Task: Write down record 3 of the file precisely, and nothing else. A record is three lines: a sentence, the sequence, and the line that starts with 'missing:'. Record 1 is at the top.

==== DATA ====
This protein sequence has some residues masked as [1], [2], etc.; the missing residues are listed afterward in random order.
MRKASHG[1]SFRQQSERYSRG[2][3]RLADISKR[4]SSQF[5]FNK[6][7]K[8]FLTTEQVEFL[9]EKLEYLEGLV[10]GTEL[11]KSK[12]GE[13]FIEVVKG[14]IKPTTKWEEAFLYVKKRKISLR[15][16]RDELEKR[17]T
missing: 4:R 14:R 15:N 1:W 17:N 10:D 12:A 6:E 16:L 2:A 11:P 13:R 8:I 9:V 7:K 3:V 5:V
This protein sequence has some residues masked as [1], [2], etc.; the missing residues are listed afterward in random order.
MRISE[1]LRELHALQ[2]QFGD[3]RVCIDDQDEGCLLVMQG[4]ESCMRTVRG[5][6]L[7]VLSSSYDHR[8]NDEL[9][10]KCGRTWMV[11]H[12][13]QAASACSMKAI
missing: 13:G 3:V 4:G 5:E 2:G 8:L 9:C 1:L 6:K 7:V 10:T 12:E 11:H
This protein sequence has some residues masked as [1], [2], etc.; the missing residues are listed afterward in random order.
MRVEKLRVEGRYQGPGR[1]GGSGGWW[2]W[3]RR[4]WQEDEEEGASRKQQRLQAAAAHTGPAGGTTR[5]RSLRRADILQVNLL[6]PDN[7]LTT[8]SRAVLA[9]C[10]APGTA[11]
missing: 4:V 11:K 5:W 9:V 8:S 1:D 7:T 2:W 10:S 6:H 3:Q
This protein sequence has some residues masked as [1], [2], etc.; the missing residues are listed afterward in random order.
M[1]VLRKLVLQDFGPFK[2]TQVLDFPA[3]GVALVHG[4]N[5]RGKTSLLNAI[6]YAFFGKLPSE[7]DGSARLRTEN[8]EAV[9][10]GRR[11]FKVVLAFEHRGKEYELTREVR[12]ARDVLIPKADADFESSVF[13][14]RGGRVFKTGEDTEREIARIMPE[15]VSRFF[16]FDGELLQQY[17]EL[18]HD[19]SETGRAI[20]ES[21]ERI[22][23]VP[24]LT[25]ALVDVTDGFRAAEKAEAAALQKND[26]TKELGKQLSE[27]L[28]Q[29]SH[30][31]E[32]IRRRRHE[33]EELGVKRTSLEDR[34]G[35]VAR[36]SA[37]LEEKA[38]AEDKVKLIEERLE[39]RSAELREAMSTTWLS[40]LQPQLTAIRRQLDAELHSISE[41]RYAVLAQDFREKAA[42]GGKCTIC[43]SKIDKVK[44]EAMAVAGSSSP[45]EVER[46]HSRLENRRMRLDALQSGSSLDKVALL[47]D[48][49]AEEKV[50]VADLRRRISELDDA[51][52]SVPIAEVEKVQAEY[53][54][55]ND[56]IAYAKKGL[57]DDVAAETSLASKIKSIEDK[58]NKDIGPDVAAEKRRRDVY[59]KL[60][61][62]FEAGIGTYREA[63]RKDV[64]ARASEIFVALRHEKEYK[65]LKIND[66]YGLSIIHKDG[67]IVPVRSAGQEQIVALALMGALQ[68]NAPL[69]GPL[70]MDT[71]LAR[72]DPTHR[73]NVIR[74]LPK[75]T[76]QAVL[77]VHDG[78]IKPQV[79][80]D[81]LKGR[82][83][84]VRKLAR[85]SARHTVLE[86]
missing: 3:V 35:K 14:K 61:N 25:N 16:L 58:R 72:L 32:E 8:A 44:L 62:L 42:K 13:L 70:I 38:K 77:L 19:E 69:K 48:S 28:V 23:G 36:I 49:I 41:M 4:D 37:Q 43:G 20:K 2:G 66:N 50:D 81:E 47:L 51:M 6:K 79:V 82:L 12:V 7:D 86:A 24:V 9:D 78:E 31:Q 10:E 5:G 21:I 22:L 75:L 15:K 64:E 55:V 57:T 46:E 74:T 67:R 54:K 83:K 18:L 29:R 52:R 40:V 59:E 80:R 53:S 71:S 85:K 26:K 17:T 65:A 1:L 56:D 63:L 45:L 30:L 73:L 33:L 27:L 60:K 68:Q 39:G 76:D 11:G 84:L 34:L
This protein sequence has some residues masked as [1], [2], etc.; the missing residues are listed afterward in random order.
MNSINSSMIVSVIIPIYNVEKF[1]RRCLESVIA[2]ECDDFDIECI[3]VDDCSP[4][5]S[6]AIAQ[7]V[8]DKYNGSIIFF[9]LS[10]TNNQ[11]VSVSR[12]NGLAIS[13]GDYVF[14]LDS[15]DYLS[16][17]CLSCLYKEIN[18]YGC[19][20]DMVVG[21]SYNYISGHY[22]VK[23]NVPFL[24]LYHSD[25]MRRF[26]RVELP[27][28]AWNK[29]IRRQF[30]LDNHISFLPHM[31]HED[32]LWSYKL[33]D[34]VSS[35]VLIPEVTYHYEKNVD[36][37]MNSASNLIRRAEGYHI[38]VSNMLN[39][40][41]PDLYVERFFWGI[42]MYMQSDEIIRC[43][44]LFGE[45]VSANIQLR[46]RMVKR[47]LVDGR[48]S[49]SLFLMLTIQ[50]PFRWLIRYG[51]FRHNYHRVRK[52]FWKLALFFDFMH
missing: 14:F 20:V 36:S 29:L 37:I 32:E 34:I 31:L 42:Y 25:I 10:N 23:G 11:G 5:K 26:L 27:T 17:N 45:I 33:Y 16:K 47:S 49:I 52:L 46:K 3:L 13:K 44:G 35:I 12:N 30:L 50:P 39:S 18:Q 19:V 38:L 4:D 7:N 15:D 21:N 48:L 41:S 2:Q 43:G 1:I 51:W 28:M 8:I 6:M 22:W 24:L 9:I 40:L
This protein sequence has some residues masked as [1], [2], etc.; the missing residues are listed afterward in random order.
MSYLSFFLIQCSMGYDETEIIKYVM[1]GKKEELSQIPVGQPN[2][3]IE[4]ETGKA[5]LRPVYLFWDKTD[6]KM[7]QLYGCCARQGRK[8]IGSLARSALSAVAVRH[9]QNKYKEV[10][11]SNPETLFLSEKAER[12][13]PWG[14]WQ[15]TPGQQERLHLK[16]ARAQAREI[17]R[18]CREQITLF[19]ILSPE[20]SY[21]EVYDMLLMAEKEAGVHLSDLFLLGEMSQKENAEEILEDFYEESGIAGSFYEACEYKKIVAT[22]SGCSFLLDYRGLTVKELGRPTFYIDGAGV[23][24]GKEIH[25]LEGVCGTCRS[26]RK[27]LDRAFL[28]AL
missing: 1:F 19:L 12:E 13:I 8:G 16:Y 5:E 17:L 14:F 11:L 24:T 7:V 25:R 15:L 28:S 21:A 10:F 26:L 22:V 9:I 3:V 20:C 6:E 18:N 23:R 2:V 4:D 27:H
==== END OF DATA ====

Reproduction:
This protein sequence has some residues masked as [1], [2], etc.; the missing residues are listed afterward in random order.
MRVEKLRVEGRYQGPGR[1]GGSGGWW[2]W[3]RR[4]WQEDEEEGASRKQQRLQAAAAHTGPAGGTTR[5]RSLRRADILQVNLL[6]PDN[7]LTT[8]SRAVLA[9]C[10]APGTA[11]
missing: 4:V 11:K 5:W 9:V 8:S 1:D 7:T 2:W 10:S 6:H 3:Q